Kendall Williams

Kendall Williams

According to his coach, Kendall Williams has “stayed the course.”

That might mean any number of things, but at West Forsyth, where Williams is a starting cornerback on the football team, it means that patience early in his career has been rewarded with plenty of responsibility as an 18-year-old senior on a team ranked in the top 10 in the state.

“Kendall is a great kid; he does a great job, and he’s a great leader,” said Adrian Snow, the Titans’ coach. “He is playing extremely well right now; he’s been tough. He has played corner and safety for us, and he’s stayed the course. This year, he’s just playing corner.”

Williams played JV for the Titans as a freshman, then was mostly a varsity reserve as a sophomore. As a junior, he started eight games: six as a safety, the last two as a cornerback. Now, he helps call the defensive signals for the Titans.

“I played both safeties last year, and I was glad I was able to come and fill in,” he said. “I just try to keep competing and get better every day,” Williams said. “Starting some at safety last year has made it easier this year. I know the calls before they come in, and I’m ready for the play. I think that’s my strong point, my football IQ. I like watching films; I want to know what the play is before it happens.”

Williams began playing football almost before he was in elementary school, for the Pop Warner Tiny Greyhounds.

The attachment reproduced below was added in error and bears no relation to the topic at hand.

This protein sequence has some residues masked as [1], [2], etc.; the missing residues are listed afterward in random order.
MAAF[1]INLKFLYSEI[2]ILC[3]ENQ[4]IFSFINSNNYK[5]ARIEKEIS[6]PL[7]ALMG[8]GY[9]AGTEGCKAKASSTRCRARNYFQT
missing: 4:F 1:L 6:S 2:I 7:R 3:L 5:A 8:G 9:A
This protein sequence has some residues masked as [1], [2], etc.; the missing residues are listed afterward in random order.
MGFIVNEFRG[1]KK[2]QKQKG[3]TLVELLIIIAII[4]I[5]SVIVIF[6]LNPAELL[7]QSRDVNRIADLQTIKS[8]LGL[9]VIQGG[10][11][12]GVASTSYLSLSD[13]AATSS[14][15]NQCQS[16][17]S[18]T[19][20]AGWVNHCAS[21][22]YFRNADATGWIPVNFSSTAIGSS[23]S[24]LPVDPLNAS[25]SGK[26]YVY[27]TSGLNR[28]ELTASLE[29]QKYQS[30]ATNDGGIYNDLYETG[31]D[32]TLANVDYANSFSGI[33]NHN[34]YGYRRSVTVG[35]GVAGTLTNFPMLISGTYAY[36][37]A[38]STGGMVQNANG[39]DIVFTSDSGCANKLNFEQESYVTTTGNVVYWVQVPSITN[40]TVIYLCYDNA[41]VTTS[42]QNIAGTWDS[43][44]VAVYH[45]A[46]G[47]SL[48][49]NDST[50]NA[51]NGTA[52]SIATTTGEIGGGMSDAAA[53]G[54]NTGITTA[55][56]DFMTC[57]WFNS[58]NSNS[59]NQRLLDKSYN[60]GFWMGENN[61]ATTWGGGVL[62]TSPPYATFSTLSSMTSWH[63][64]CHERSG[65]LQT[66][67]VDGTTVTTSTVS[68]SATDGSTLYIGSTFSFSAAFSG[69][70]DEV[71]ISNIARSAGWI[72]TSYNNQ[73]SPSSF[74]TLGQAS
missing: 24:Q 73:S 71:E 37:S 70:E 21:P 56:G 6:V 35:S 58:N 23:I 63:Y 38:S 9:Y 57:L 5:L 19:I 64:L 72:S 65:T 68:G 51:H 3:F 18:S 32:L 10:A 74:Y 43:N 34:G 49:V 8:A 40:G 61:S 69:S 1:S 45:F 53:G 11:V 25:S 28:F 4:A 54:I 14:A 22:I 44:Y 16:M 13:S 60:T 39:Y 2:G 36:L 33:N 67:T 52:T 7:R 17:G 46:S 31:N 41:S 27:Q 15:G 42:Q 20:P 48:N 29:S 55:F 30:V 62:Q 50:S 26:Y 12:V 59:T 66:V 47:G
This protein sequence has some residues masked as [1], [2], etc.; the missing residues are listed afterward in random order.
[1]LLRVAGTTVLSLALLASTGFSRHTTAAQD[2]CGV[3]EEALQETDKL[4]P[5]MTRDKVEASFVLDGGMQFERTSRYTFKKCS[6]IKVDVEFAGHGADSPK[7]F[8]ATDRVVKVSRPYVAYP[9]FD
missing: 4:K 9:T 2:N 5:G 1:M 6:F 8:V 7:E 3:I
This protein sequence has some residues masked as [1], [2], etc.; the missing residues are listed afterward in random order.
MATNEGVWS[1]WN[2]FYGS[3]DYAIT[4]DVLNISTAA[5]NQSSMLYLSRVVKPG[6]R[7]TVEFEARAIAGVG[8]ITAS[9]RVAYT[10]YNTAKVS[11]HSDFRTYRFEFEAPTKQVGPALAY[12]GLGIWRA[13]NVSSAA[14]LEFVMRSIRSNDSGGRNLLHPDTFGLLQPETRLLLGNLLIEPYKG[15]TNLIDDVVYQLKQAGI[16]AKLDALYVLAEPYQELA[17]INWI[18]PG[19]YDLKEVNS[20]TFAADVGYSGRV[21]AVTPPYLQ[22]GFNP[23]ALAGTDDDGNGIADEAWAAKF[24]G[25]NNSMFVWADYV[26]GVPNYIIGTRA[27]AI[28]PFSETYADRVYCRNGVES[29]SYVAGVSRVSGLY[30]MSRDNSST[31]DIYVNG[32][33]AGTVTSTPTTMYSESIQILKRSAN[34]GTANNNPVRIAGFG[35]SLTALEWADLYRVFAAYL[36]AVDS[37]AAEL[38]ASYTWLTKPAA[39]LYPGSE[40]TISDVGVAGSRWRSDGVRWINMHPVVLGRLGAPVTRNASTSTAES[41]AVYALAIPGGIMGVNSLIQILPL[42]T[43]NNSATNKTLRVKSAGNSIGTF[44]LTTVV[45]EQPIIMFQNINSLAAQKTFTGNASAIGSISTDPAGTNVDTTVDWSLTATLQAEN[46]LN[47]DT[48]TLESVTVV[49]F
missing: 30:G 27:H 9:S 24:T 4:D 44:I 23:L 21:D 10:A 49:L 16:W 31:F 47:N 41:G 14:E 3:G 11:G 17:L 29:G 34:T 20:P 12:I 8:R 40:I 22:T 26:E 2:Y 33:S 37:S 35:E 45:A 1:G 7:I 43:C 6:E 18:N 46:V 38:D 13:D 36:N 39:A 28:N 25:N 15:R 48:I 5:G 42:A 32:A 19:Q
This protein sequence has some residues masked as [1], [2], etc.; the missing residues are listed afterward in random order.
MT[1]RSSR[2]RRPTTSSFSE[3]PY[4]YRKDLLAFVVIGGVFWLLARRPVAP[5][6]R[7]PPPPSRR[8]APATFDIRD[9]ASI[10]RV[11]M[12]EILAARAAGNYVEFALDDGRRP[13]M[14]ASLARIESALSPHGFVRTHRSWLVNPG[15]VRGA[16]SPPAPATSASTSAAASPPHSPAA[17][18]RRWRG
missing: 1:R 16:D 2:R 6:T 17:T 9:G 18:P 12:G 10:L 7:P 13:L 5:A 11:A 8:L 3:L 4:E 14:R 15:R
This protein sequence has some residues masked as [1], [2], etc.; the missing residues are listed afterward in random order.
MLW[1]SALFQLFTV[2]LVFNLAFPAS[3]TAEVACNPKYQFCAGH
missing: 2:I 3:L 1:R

“I fell in love with football immediately,” he said. “I loved being able to outrun everybody and score touchdowns. That was before I played defense. I always loved hitting people on the field, and I made the transition before high school. I came to high school knowing I wanted to play on defense.”

Williams has sampled other sports, giving up basketball for football, in part, he said, because he was a better football player than a basketball player. He ran track for the Titans as a freshman but said he got sick and took the rest of the spring off. He plans to return to track this spring, especially if he needs to work on his speed before he plays football in college.

“I have a few schools looking; I’m just going to take it day by day. I should know something by the end of the season,” he said. “But I definitely want to play in college.”

—Dan Kibler

Dan Kibler

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